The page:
May 27, 2011

for the love of rice...

Ready for lunch bites, guys?

Last weekend on a very hot day I found myself out in the countryside some miles away from central Tokyo. Someone I know grows his own rice - organically, I might add - in a small paddy field he borrows there, and it was one of his many weekend visits to the field. And it one of the most important, even, as it was to plant seedlings.

He'd often go to work in the field on his own, but with the rice planting being probably one of the most important and labor-intensive processes in rice farming (most of which he does manually), he had an army of helpers for the weekend; his friends, friends of a friend, and their families, a few folks I know among them.

And I happened to be back in Tokyo for a week or so, and was invited to join the party - but not to help the work; they knew perfectly well that I wasn't exactly keen on doing farm work, but simply suggested that I should go out a bit and get some fresh air. I couldn't help but think that I'd feel rather uncomfortable being in the middle of people who would be there exclusively to help out the field work when I'm not. When I told them about this concern, however, they shrugged it off, saying that everyone was to be there because they wanted to, and they wouldn't mind if I was there doing my own stuff.

So I ended up crawling out of bed at six in the morning and spending the next few hours at the back of a seven-seater, dozing off occasionally before we finally reached the end of a narrow country road by patches of fields.

May 12, 2011

sweet in pink, and a little bit salty...

Right. It's already midway through May and I'm still talking about cherry blossoms, you wondered? Especially when I started babbling about it in early March? I know, I know. But now hear me out: the thing is, I've ended up trying a whole lot of sakura sweets (and a bit of savories, too) since March, perhaps even more than I did last spring, and it seems a bit of shame if I didn't write about it at all, which has unfortunately happened alarmingly often on my poor oft-neglected blog.

And cherry blossoms were in full bloom only just last couple of weeks or so here in this mountainside area in Nagano, so I daresay I shouldn't be all THAT late in doing another sakura post.
... Errr okay, most certainly I AM still quite late to be fair. But my lame excuses aside, I thought it wouldn't hurt to look back our customary early spring frenzy over those sweet little flowers.


As far as commercially-made sakura sweets are concerned, my being in a countryside meant that I didn't have as much chance to try sakura treats from restaurants/cafes/pastry shops as I would have done in a big city like Tokyo or Kyoto.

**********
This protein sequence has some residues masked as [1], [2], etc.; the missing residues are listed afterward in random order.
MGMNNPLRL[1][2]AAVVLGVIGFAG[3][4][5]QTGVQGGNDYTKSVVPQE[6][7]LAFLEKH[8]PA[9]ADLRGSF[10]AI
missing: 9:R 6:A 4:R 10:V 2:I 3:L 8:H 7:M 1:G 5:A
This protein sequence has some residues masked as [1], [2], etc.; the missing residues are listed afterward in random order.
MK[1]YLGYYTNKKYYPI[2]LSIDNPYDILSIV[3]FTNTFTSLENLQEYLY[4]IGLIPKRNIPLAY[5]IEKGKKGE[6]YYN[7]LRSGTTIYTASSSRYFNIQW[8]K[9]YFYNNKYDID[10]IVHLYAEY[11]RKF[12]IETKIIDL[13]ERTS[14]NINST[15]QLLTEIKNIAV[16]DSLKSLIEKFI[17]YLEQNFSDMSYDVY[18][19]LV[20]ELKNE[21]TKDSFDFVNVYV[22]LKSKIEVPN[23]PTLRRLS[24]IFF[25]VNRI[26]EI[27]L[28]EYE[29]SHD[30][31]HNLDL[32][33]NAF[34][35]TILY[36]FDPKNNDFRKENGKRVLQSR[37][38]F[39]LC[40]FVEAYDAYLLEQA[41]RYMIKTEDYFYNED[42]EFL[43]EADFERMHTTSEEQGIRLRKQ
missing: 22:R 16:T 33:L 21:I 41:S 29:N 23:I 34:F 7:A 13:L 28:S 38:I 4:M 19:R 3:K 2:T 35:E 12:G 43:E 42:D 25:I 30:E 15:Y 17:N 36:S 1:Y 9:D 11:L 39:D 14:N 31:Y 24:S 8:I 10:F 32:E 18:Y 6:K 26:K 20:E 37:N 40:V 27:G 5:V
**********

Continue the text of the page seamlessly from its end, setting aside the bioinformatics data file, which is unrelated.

But so it happens I made a small trip to Kyoto towards the end of (their) cherry blossom season, so I got to try a few things.
This pretty platter of little sakura sweets I tried at a cafe called Marun Cafe, near Kiyomizu-dera Temple. It was called "all-sakura spring hanami plate", and consisted of sakura mochi dumplings with matcha sauce, sakura cheesecake, and sakura ice cream with sakura macaron. Everything came in a tiny portion, but that suited me as each was fairly sweet.

I also brought a few sakura sweets back home from Kyoto:
Soft cakes filled with sakura cream, thin crisp cookies flavored with cherry blossoms and leaves, twice-baked bread slices with sakura icing, sakura macarons... seriously, it's not an exaggeration to say that every single pastry shop had at least one (limited-edition) sakura-themed something on offer in April.

Some can be boring and rather forgettable, but some are quite nice, such as the thin sakura cookies that come in two colors (pink for cherry blossom and green for cherry leaf) from Yokumoku.
Other things I enjoyed were these simple round cookies, elegant cigarette cookies and unassuming-looking twice-baked bread slices, which were all sakura-flavored and came from a shop called Marun - in fact the same place as the cafe I had the sakura sweets platter. All beautifully packaged and very pretty indeed.

Speaking of beautiful packaging, how about this?
Isn't this totally pretty? The is Baumkuchen from Club Harie, a shop best known for dreamily soft Baumkuchen. They apparently do special packaging for seasonal themes and special events, and this was their spring version.

While the cake itself wasn't sakura-flavored (although some pastry shops do offer sakura-flavored Baumkuchen), Club Harie did have sakura-flavored something else:
Giant cookies and almond pies! Both larger than my palm, they were very subtly flavored with cherry blossoms - and perfect for sharing!

I wish I could have tried more of these stuff, but this is about it (except for sakura chiffon cake and Danish pastry at Starbucks, which I don't have a picture). Perhaps because I didn't have much chance to try store-bought sakura sweets, though, I ended up setting my sights on making some by myself... and boy I worked hard if I say so myself!

May 11, 2011

my first ichigo daifuku, with frills

It started simple enough; the most traditional Japanese confectionery using cherry blossoms is, hands down, sakura-mochi. But as I avoid pretty much everything with anko (sweet adzuki bean paste), those anko-filled sakura mochi has never appealed to me.

That said, I don't mind ichigo daifuku, or daifuku mochi filled with a strawberry and anko. Perhaps that's because the use of a strawberry as the filling results in lesser amount of anko involved, making it easier for me to handle. Fresh, slightly tart berries also cut back the otherwise clogging sweetness of anko. And as I found out that I prefer sakura-an (sweet white bean curd flavored with cherry leaves and colored in pink) to regular adzuki-based anko, I thought I'd try and make ichigo-daifuku using sakura-an, thus sakura ichigo daifuku. Simple enough, right?